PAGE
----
4. Late renal dysfunction in adult survivors of bone marrow transplantation

    Lawton, C.A.; Cohen, E.P.; Barber-Derus, S.W.; Murray, K.J.; Ash, R.C.; Casper, J.T.; Moulder, J.E. (Medical College of Wisconsin Affiliated Hospitals, Milwaukee (USA))


    Until recently long-term renal toxicity has not been considered a major late complication of bone marrow transplantation (BMT). Late renal dysfunction has been described in a pediatric population status post-BMT which was attributable to the radiation in the preparatory regimen. A thorough review of adults with this type of late renal dysfunction has not previously been described. Fourteen of 103 evaluable adult patients undergoing allogeneic (96) or autologous (7) bone marrow transplantation, predominantly for leukemia and lymphomas, at the Medical College of Wisconsin (Milwaukee, WI) have had a syndrome of renal insufficiency characterized by increased serum creatinine, decreased glomerular filtration rate, anemia, and hypertension. This syndrome developed at a median of 9 months (range, 4.5 to 26 months) posttransplantation in the absence of specific identifiable causes. The cumulative probability of having this renal dysfunction is 20% at 1 year. Renal biopsies performed on seven of these cases showed the endothelium widely separated from the basement membrane, extreme thickening of the glomerular basement membrane, and microthrombi. Previous chemotherapy, antibiotics, and antifungals as well as cyclosporin may add to and possibly potentiate a primary chemoradiation marrow transplant renal injury, but this clinical syndrome is most analogous to clinical and experimental models of radiation nephritis. This late marrow transplant-associated nephritis should be recognized as a potentially limiting factor in the use of some intensive chemoradiation conditioning regimens used for BMT. Some selective attenuation of the radiation to the kidneys may decrease the incidence of this renal dysfunction.

  5. Alternative Donor Transplantation with High-Dose Post-Transplantation Cyclophosphamide for Refractory Severe Aplastic Anemia

    DeZern, Amy E.; Zahurak, Marianna; Symons, Heather; Cooke, Kenneth; Jones, Richard J.; Brodsky, Robert A.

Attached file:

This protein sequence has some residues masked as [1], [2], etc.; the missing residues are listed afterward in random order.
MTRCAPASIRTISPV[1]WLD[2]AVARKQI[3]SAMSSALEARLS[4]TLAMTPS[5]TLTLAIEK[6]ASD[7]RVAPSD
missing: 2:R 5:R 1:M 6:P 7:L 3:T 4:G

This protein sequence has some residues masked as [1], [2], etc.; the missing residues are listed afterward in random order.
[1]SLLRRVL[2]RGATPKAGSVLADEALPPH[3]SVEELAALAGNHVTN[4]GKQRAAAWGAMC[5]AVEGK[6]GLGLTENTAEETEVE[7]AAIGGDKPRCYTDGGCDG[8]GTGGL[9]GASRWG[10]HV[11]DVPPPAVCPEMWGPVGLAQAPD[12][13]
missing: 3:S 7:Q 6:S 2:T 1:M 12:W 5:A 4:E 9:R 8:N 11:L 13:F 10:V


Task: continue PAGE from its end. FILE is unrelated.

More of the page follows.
Severe aplastic anemia (SAA) is a life-threatening hematopoietic stem cell disorder that is treated with bone marrow transplantation (BMT) or immunosuppressive therapy (IST). The management of patients with refractory SAA after IST is a major challenge. Alternative donor BMT is the best chance for cure in refractory SAA, but morbidity and mortality from graft failure and complications of graft-versus-host disease (GVHD) have limited enthusiasm for this approach. Here, we employed post-transplantation high-dose cyclophosphamide in an effort to safely expand the donor pool in 16 consecutive patients with refractory SAA who did not have a matched sibling donor. Between July 2011 and August 2016, 16 patients underwent allogeneic (allo) BMT for refractory SAA from 13 haploidentical donors and 3 unrelated donors. The nonmyeloablative conditioning regimen consisted of antithymocyte globulin, fludarabine, low-dose cyclophosphamide, and total body irradiation. Post-transplantation cyclophosphamide 50 mg/kg/day i.v. on days +3 and +4 was administered for GVHD prophylaxis. Additionally, patients received mycophenolate mofetil on days +5 through 35 and tacrolimus from day +5 through 1 year. The median age of the patients at the time of transplantation was 30 (range, 11 to 69) years. The median time to neutrophil recovery over 1000 × 103/mm3 for 3 consecutive days was 19 (range, 16 to 27) days, to red cell engraftment was 25 (range, 2 to 58) days, and to last platelet transfusion to keep platelets counts over 50 × 103/mm3 was 27.5 (range, 22 to 108) days. Graft failure, primary or secondary, was not seen in any of the patients. All 16 patients are alive, transfusion independent, and without evidence of clonality. The median follow-up is 21 (range, 3 to 64) months. Two patients had grade 1 or 2 skin-only acute GVHD. These same 2 also had mild chronic GVHD of the skin/mouth requiring systemic steroids. One of these GVHD patients was able to come off all IST by 15 months and the